Puno uses her boredom as a signal to shake things up. She shares:
“When I was bored with myself, it's because I was kind of doing the same thing just going with the motions. I wasn't reinventing the wheel. I wasn't changing things a little bit differently [either]. And I use that boredom as a signal. But if you use that boredom, then you can either brainstorm or you can spiral, and if you brainstorm, you're gonna come up with an actionable plan.”
Boredom can be a breeding ground for creative burnout and negativity. It can also be the signal you’ve been waiting for to break out of your creative slump.
Physical and Mental Isolation
Creatives are more at risk for isolation than in-person employees by the nature of their work. With a nine-to-five, employees still suffer burnout, with the possibility of detaching. Creators create in the middle of the night, during other jobs, and while they are already creating for a second or third project.
COVID-19 only added to the isolation for everyone, and 40% of workers saw increases in their burnout rates due to longer remote hours.
Isolation bleeds into boredom, compounding creative burnout. Something as simple as going for a walk can rejuvenate your creative side.
When creative burnout sets in, the most likely culprit is the one in the mirror. At least, that’s what you’re telling yourself.
Puno shares, “ If you spiral, you're just gonna say, I suck. I'm not unique, I'm not blah, blah, blah. And you just start spiraling. That's not helpful at all. I think it's just natural for people to start spiraling and self-sabotaging. It's so easy to do and I hear it a lot at two points:
- [Most creators self-sabotage] right before doing anything at all. That's when it usually happens.
- And the second time is when they're doing something a lot and they feel bored of themselves.”
It’s all connected. Boredom, isolation, and negativity are all pieces of the pie chart labeled ‘Creative Burnout.’
How do we handle creative burnout, and use it to our advantage? Puno has solutions.
Dealing with Your Creative Burnout
Burnout is burnout. It comes in many forms but it leaves you drained and uninspired no matter its source. Creators are familiar with all forms of burnout, and most experience creative burnout on the reg.
So how do you handle and mitigate your creative burnout? Puno has answers.
Puno is a pro when it comes to handling creative burnout. It took a few tries.
“I feel like I'm very good at saying no now. But it's because I got burned out. And I think that we are–as a society, as a community–we're all saying burnout is such a bad thing and we're trying to avoid it so much, but in the sense it's unavoidable.”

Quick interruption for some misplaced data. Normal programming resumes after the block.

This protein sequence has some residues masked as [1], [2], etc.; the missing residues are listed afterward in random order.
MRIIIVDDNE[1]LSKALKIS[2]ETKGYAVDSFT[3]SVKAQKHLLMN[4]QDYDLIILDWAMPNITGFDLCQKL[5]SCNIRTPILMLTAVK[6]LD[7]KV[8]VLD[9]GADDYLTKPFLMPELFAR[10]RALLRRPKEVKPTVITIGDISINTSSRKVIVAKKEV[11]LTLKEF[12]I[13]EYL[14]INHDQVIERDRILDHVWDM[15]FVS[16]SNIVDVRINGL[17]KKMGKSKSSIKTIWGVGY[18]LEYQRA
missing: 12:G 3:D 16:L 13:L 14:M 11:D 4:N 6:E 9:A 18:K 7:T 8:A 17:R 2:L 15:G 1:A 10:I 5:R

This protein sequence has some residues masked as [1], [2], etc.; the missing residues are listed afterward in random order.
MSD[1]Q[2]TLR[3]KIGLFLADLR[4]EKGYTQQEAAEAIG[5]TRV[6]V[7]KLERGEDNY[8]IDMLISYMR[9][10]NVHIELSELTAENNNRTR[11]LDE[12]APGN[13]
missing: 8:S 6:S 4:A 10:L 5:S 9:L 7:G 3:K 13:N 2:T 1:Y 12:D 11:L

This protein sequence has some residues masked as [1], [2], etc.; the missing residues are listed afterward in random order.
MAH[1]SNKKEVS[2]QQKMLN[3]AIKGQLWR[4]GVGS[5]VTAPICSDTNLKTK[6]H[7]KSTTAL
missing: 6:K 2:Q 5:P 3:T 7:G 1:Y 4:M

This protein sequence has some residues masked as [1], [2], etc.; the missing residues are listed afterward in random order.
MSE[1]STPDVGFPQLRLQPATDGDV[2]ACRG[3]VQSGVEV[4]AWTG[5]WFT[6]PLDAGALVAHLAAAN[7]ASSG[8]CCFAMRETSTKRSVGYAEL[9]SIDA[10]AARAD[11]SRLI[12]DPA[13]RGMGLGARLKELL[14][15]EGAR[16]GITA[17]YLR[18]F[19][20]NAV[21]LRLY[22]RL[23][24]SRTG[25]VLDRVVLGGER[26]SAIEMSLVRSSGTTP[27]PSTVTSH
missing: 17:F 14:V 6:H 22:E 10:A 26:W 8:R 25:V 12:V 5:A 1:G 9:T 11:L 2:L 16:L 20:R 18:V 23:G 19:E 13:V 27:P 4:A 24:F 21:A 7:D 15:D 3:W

We couldn’t agree more. So what’s the solution?
“I somewhat embrace it.”
Embrace your burnout. Got it. Next—wait, what?!
Let Puno explain.
“You wanna catch it before it gets too crazy. But you can't avoid it because, if you're a creative person, you're always gonna try something new. You've never done it before, and you get excited. And that excitement means you're gonna work on it for a really long time and you're going to not wanna do anything else. And that equals burnout.”
It may sound like we’re endorsing the hustle culture. Puno offers some tips to embrace your creative burnout for you to become a better content creator, while leaving the hustle on the side.
- Be sure you’re dealing with creative burnout. Thinking your emotional burnout is creative burnout delays the recovery process. As Puno says, “It's really just about that self-awareness: is this an emotional burnout right now? Is this a time burnout? What kind of burnout is this?”
- Embrace the burnout–but don’t overdo it. Burnout is unavoidable. Burning out entirely is manageable.
- Perform regular self check-ins. To keep from going off the deep end, Puno checks in on her mental health daily. She says, “This is something that I learned that I had to do after I got really burned out: I would check in [on myself] once a day. My reasoning for this was because I would only check in for my yearly review. That's not giving myself enough chances to just check in with myself.”
- Accept your limits. Creators want to build the next big thing. That’s a great mindset. It can also lead to creative burnout when your podcast is overlooked by the Webbys. Puno wants you to know you’re in good company: “That's where generating ideas doesn't have to be that exhausting if you remember that your flavor is a huge component of it. You don't have to be all big ideas all the time. You don't have to be like, This has to be the most unique fucking thing I've ever heard of in my entire life, otherwise I won't do it.”
- Practice vigilance scheduling. Life burnout can quickly bloom into creative burnout if you let it. Puno manages her thriving business, content creation, and a newborn (yay, Puno!) through vigilance scheduling. “I have learned so much about vigilance scheduling. I have this spreadsheet–I love a spreadsheet–and I think that step one for me is, how do I find time in the day? I literally have to make a spreadsheet and find the time.”
If you check-in on yourself regularly and keep yourself in check, you can power through creative burnout to keep the content flowing.
If all else fails, at least take a break once in a while!
Creative Burnout in a Creator Economy
Puno offers one question to ask for creatives facing creative burnout: what’s the worst-case scenario?
“Every creative person is always living in this state of uncomfortability. You don't know what's gonna happen. So, just brainstorm for a quick second. What is the worst-case scenario?”
Embrace some creative burnout, check up on yourself regularly, and accept your limits. When creative burnout does subside, remember to push those limits and create.